MRI, or magnetic resonance imaging, uses a magnetic field and pulses of radio wave energy to make pictures of organs and structures inside the body. During an MRI exam, the patient lies down on a moveable table that slides into the center of the magnet. Some magnets allow the patient’s head to remain outside of the magnet during the exam; others are open on all sides. The magnet causes the body’s protons to align themselves to receive radio signals. When radio waves are sent toward the lined-up atoms, they bounce back and a computer records the signal. Different types of tissues send back different signals.
The MRI at the MCH&HS Diagnostic Imaging Center features a large bore which creates a less stressful testing environment and more space for you to maneuver in an out of the machine before and after testing.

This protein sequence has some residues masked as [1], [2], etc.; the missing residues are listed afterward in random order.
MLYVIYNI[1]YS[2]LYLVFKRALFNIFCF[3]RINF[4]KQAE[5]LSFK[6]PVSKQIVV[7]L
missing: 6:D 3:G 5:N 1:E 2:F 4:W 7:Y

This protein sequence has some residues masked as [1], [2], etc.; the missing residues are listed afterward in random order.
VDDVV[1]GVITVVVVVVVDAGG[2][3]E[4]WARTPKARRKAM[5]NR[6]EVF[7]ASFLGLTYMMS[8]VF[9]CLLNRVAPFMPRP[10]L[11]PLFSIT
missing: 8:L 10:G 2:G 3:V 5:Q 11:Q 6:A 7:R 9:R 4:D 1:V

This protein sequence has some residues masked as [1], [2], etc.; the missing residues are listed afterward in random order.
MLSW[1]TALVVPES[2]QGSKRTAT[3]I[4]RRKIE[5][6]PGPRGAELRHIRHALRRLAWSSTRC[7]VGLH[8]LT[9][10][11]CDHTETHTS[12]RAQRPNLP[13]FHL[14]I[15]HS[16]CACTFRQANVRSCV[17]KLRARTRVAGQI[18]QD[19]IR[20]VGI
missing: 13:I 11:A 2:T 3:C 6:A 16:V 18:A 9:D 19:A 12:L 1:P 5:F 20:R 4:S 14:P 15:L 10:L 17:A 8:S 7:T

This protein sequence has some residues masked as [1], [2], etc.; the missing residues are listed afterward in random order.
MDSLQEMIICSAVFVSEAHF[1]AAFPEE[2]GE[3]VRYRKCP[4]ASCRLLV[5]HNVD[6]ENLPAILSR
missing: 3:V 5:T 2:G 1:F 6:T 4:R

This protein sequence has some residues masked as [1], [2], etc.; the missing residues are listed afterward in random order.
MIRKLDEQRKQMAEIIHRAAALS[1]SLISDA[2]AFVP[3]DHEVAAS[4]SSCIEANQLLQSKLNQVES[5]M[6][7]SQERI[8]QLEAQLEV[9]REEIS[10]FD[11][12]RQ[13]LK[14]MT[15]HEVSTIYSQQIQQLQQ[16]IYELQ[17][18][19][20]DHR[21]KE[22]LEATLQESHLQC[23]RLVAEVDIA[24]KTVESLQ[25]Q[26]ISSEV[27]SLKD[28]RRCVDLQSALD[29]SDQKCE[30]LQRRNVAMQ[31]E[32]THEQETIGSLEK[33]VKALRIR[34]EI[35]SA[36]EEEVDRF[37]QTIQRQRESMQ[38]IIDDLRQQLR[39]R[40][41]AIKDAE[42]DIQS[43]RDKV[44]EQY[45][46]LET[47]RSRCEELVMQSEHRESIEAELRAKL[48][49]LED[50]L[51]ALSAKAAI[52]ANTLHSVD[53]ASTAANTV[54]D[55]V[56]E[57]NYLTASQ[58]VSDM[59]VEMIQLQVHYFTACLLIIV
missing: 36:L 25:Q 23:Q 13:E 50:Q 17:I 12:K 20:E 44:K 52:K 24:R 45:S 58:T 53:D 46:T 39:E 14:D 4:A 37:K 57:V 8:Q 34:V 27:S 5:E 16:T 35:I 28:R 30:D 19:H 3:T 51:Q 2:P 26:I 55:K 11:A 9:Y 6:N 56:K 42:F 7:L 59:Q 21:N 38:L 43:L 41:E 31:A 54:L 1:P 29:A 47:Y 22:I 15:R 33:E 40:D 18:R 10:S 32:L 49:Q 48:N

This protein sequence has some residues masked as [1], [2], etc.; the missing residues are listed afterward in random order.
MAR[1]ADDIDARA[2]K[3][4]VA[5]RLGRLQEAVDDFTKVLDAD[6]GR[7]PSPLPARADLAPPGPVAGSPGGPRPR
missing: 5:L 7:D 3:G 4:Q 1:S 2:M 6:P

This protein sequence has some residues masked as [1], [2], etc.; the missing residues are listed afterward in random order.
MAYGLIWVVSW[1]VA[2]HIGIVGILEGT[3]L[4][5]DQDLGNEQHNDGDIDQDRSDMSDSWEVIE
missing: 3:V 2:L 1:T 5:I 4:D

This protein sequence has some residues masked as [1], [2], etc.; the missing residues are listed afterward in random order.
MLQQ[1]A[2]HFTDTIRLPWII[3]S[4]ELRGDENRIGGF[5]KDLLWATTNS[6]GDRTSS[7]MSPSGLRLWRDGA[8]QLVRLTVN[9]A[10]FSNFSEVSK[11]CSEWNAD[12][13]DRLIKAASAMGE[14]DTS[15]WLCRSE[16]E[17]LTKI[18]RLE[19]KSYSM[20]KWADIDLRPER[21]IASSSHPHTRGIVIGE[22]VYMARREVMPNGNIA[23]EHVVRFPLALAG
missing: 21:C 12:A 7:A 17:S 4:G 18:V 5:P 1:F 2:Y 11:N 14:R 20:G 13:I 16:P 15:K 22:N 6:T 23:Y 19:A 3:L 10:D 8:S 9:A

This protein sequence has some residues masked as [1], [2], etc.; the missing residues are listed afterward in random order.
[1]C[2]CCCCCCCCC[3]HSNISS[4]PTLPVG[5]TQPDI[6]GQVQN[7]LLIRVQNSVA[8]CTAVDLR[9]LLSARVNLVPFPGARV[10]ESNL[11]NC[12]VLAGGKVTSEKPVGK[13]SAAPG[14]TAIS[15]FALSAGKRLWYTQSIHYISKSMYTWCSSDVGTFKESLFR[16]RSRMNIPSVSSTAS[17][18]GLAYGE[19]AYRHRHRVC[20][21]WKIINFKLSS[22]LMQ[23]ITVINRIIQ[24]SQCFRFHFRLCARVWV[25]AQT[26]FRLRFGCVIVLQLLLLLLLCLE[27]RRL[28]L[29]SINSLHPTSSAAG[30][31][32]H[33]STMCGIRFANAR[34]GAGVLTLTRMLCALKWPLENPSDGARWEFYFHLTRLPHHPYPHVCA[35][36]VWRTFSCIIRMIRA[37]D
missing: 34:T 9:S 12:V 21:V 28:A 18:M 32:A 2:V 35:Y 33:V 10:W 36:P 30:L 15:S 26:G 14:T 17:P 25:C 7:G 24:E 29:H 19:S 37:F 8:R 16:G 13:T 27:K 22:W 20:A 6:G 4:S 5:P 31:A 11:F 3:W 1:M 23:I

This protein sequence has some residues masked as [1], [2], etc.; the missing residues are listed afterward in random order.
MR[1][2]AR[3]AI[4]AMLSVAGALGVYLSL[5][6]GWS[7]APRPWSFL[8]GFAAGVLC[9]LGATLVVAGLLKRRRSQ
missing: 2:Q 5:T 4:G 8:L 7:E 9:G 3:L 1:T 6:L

An MRI can be used to:
- Diagnose central nervous system disorders
- Identify brain tumors, strokes and chronic disorders of the nervous system
- Identify damage caused by heart attack or heart disease
- Detect blood vessel plaques and blockages
- Identify and diagnose bone and joint damage
- Reveal tumors and functional disorders in organs such as the lungs, liver, pancreas, kidney and spleen